I have received so many disclosure documents. Which document should I look for in order to understand my total fees and costs?
The Loan Estimate (LE) is the document that all mortgage companies are required to provide you with once you have completed a loan application and you are in escrow on a property. The LE document replaces the Good Faith Estimate. It contains all of the fees and costs that you can expect to incur during your transaction.
If the numbers seem complicated or overwhelming, we are here for you! Give us a call and one of our experienced team members will walk you through the Loan Estimate line by line, so that you feel comfortable about the numbers and well-informed about what to expect.
What is a piggyback loan?
A piggyback loan is actually two loans, a first trust deed and a second trust deed loan that close concurrently. There are many common reasons to choose a piggyback loan scenario. Piggyback loans can split your financing up to avoid mortgage insurance, can be used to pull additional equity out of your home, and a variety of other reasons.
My loan is in process and the lender is asking me about large deposits in my bank account. I have plenty of money. Why does the lender care where it came from?
In recent years, since the “Mortgage Meltdown” or “Great Recession”, mortgage regulations have been put in place to ensure that the money being used for down payments and closing costs is the borrower’s money. Mortgage underwriters are trained to look for red flags that indicate the possibility of borrowed funds. One of the biggest red flags are large or unusual deposits in a borrower’s bank account. Lenders will ask for a detailed explanation and in some cases a paper trail to document that the large or unusual deposit was not a loan or funds from someone other than the borrower.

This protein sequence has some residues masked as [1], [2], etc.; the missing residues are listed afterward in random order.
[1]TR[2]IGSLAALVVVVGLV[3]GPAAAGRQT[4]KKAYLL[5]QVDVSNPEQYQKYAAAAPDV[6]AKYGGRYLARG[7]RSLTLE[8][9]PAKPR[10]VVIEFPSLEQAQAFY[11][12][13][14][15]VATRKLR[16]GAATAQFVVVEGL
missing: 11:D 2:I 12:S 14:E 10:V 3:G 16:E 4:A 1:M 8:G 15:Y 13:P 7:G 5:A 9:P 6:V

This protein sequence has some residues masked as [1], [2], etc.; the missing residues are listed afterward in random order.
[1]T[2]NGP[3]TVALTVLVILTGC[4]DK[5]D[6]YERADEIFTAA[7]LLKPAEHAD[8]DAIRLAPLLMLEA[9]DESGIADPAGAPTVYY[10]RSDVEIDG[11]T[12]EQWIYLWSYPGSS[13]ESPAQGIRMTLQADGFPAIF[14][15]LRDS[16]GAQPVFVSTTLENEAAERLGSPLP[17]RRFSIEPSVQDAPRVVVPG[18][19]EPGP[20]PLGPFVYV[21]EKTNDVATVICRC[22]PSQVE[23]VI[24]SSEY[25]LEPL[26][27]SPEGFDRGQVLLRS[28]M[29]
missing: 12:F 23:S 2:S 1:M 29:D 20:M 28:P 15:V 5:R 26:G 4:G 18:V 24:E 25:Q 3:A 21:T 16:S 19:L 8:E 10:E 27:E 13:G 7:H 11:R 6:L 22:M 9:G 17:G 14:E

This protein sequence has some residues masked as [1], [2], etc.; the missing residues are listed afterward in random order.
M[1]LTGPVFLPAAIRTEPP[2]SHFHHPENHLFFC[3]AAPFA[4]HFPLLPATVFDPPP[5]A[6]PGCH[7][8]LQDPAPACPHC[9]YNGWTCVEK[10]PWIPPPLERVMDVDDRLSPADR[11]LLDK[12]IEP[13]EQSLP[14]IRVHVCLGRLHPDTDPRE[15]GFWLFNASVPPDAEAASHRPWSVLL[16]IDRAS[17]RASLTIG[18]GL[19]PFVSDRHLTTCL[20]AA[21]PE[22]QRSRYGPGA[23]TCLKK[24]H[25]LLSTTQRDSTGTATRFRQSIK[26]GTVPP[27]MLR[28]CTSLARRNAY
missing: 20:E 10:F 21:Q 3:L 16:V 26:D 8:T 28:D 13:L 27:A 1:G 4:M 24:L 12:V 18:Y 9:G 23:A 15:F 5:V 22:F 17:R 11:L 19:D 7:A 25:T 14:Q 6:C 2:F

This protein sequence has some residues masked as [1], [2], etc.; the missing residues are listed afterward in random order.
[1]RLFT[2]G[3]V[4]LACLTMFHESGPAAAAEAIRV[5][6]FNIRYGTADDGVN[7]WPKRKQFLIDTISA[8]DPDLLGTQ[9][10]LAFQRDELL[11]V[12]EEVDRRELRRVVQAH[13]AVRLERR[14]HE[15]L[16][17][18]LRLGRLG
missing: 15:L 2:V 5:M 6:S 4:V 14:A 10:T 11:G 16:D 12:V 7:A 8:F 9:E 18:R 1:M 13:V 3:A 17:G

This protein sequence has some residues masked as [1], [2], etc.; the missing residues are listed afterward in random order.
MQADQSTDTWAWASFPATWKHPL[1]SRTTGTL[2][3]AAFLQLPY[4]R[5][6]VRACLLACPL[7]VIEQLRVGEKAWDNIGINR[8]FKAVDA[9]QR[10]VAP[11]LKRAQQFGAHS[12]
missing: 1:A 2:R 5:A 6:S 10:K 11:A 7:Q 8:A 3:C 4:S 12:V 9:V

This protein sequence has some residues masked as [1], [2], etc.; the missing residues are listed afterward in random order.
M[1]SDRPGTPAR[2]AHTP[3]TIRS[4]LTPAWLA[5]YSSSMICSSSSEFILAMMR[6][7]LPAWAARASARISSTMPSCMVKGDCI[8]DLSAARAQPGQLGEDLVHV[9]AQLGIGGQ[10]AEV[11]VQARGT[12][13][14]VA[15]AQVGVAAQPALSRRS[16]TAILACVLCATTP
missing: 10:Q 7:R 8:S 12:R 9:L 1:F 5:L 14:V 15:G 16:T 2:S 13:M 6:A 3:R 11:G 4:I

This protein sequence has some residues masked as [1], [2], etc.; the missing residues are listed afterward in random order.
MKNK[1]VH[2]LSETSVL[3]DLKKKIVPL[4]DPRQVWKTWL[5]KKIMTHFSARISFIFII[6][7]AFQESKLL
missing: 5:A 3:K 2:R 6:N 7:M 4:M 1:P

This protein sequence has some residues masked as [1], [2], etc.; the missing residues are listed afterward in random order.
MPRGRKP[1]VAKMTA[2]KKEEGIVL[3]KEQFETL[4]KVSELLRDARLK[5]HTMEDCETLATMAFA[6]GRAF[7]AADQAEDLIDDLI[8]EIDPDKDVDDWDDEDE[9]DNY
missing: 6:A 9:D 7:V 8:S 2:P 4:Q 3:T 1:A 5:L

You might be thinking, “Why does it matter?”. It matters for many reasons, but the biggest is something called a Straw Buyer. A Straw Buyer is a person or business who buys something on behalf of someone else to circumvent legal restrictions or enable fraud. Loans made to Straw Buyers were a huge part of the mortgage meltdown and this is why lending regulations require documentation and explanations for large deposits.
The lender already verified my employment at the beginning of my loan. Why do they need to call my employer and re-verify it at closing?
This is another ramification of the Mortgage Meltdown and subsequent Great Recession. Misrepresentation and fraud were rampant, leading to the falsification of employment to qualify for a home loan that the borrower would otherwise not be able to afford. All lenders now perform a verbal verification of employment just days before closing to ensure that all borrowers are employed in the same position that they were when they applied for the loan.
NMLS #1377835 | CA Department of Real Estate - Real Estate Broker - DRE #01979670